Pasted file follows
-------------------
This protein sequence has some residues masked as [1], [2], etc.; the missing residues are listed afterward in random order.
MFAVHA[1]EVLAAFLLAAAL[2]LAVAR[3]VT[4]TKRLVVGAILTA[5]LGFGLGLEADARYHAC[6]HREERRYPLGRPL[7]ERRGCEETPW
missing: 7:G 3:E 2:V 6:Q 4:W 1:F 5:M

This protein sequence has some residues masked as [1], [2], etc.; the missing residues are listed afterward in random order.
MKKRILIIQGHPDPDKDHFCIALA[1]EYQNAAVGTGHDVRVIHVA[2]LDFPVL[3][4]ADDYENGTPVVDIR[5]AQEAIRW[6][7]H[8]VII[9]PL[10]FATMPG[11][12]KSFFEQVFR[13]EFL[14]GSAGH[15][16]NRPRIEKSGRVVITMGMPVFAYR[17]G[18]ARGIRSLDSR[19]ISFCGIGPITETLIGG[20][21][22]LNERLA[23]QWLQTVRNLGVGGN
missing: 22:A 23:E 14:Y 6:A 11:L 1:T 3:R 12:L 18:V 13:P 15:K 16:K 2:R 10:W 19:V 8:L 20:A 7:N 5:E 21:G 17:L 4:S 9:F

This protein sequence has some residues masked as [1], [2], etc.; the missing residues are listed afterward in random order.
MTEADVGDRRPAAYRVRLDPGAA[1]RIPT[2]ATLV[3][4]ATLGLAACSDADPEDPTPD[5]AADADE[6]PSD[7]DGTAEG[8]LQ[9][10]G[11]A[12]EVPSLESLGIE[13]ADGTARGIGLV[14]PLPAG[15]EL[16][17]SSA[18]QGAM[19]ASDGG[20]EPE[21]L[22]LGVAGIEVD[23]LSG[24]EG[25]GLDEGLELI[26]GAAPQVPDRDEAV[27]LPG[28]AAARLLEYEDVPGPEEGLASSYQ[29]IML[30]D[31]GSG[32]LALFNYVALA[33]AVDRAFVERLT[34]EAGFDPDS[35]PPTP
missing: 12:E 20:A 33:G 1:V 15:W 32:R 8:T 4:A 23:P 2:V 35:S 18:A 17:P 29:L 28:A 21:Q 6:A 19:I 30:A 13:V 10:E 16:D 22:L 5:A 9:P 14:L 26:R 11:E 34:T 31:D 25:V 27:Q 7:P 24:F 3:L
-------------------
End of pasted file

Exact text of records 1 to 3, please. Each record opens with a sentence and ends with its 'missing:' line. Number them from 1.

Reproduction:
This protein sequence has some residues masked as [1], [2], etc.; the missing residues are listed afterward in random order.
MFAVHA[1]EVLAAFLLAAAL[2]LAVAR[3]VT[4]TKRLVVGAILTA[5]LGFGLGLEADARYHAC[6]HREERRYPLGRPL[7]ERRGCEETPW
missing: 7:G 3:E 2:V 6:Q 4:W 1:F 5:M

This protein sequence has some residues masked as [1], [2], etc.; the missing residues are listed afterward in random order.
MKKRILIIQGHPDPDKDHFCIALA[1]EYQNAAVGTGHDVRVIHVA[2]LDFPVL[3][4]ADDYENGTPVVDIR[5]AQEAIRW[6][7]H[8]VII[9]PL[10]FATMPG[11][12]KSFFEQVFR[13]EFL[14]GSAGH[15][16]NRPRIEKSGRVVITMGMPVFAYR[17]G[18]ARGIRSLDSR[19]ISFCGIGPITETLIGG[20][21][22]LNERLA[23]QWLQTVRNLGVGGN
missing: 22:A 23:E 14:Y 6:A 11:L 1:T 3:R 12:L 18:V 13:P 15:K 16:K 2:R 10:W 19:V 8:L 20:A 7:N 5:E 21:G 17:L 4:S 9:F

This protein sequence has some residues masked as [1], [2], etc.; the missing residues are listed afterward in random order.
MTEADVGDRRPAAYRVRLDPGAA[1]RIPT[2]ATLV[3][4]ATLGLAACSDADPEDPTPD[5]AADADE[6]PSD[7]DGTAEG[8]LQ[9][10]G[11]A[12]EVPSLESLGIE[13]ADGTARGIGLV[14]PLPAG[15]EL[16][17]SSA[18]QGAM[19]ASDGG[20]EPE[21]L[22]LGVAGIEVD[23]LSG[24]EG[25]GLDEGLELI[26]GAAPQVPDRDEAV[27]LPG[28]AAARLLEYEDVPGPEEGLASSYQ[29]IML[30]D[31]GSG[32]LALFNYVALA[33]AVDRAFVERLT[34]EAGFDPDS[35]PPTP
missing: 12:E 20:A 33:G 1:V 15:W 32:R 8:T 4:A 23:P 2:V 35:S 18:A 17:P 29:L 28:A 21:Q 6:A 19:I 30:A 13:V 10:E 16:D 22:L 5:A 9:P 14:L 26:R 11:E 34:T 31:D 25:V 27:Q 7:P 24:F 3:L